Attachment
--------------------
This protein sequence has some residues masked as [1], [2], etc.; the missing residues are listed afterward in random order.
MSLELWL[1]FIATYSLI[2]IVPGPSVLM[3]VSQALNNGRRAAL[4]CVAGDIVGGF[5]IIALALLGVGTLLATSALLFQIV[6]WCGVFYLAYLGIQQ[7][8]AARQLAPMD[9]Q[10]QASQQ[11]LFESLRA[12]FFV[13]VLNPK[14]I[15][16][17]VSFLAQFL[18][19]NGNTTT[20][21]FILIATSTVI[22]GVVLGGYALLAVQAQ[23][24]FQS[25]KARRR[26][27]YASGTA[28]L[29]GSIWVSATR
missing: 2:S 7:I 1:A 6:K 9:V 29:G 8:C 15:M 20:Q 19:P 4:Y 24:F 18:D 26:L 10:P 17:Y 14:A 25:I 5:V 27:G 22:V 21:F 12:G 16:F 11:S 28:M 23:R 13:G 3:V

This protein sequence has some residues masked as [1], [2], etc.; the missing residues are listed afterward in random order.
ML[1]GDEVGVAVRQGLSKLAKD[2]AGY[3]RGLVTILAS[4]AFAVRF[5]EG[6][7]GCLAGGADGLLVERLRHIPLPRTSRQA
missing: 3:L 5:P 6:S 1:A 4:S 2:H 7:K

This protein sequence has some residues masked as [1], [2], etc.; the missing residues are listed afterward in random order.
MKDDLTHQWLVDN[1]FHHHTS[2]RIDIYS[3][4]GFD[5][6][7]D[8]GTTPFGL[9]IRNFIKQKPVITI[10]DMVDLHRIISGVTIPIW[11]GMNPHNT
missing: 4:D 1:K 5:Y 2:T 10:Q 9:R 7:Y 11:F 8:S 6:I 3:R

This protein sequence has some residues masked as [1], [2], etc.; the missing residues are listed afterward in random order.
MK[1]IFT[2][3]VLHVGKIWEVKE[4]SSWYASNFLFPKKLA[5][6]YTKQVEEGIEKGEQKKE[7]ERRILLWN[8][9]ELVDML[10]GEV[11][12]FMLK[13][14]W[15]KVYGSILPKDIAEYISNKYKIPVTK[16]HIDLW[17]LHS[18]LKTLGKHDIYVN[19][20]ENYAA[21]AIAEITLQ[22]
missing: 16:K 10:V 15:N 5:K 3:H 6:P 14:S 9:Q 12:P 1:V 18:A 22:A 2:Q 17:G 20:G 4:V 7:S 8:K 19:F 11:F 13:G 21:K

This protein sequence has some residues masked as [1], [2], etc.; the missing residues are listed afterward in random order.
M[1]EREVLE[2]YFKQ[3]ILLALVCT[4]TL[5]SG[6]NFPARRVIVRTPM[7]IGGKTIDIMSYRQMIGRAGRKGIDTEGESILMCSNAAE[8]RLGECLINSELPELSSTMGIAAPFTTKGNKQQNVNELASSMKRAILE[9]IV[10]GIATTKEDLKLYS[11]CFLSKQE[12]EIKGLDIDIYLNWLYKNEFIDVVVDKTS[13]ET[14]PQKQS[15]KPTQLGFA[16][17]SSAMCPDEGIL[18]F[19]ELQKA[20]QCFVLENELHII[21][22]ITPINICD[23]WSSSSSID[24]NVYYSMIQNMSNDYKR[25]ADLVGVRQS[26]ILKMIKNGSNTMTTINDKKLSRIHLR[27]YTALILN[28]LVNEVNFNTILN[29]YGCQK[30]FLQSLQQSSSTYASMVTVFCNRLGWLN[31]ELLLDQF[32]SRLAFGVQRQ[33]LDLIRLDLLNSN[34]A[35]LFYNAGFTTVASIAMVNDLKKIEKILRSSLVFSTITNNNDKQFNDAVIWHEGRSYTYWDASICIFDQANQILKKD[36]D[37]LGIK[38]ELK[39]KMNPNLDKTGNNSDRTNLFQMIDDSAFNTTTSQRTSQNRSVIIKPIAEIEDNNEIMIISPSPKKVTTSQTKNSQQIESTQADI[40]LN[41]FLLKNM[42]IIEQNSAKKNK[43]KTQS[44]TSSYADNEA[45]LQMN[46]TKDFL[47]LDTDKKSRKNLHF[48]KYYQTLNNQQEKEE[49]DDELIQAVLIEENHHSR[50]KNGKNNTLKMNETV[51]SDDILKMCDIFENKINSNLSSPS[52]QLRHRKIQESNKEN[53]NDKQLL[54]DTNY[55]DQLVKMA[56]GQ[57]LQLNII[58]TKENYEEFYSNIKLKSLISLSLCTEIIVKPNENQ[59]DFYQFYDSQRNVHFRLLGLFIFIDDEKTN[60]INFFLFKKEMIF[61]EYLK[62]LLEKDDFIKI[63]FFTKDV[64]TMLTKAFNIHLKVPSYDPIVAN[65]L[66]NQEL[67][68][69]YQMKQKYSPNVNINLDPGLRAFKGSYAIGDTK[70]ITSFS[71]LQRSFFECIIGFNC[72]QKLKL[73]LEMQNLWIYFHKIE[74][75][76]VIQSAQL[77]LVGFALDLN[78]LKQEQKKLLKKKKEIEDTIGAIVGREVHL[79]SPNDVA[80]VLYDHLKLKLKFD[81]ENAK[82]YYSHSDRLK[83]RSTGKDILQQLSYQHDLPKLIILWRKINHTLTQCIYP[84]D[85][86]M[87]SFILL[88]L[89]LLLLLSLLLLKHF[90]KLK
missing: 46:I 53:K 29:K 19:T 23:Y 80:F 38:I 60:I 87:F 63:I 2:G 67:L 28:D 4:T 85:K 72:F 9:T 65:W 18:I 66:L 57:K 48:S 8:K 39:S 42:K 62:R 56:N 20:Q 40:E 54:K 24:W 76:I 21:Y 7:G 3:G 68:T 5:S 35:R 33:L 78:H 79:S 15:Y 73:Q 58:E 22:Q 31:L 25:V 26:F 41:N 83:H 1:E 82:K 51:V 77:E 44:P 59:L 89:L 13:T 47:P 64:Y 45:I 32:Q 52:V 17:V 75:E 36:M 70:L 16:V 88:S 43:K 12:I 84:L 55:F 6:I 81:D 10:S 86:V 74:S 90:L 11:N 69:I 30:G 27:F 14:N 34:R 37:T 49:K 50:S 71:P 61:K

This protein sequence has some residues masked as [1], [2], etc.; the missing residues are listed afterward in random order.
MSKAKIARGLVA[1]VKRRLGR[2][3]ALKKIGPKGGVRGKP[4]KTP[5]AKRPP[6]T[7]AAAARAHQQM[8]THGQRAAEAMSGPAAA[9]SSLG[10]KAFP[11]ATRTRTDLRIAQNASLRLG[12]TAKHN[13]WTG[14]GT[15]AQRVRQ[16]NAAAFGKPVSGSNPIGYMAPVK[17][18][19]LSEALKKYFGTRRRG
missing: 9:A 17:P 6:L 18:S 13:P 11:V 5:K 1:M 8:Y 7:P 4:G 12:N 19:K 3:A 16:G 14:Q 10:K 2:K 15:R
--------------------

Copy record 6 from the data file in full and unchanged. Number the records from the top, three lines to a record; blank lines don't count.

This protein sequence has some residues masked as [1], [2], etc.; the missing residues are listed afterward in random order.
MSKAKIARGLVA[1]VKRRLGR[2][3]ALKKIGPKGGVRGKP[4]KTP[5]AKRPP[6]T[7]AAAARAHQQM[8]THGQRAAEAMSGPAAA[9]SSLG[10]KAFP[11]ATRTRTDLRIAQNASLRLG[12]TAKHN[13]WTG[14]GT[15]AQRVRQ[16]NAAAFGKPVSGSNPIGYMAPVK[17][18][19]LSEALKKYFGTRRRG
missing: 9:A 17:P 6:L 18:S 13:P 11:V 5:K 1:M 8:Y 7:P 4:G 12:N 19:K 3:A 16:G 14:Q 10:K 2:K 15:R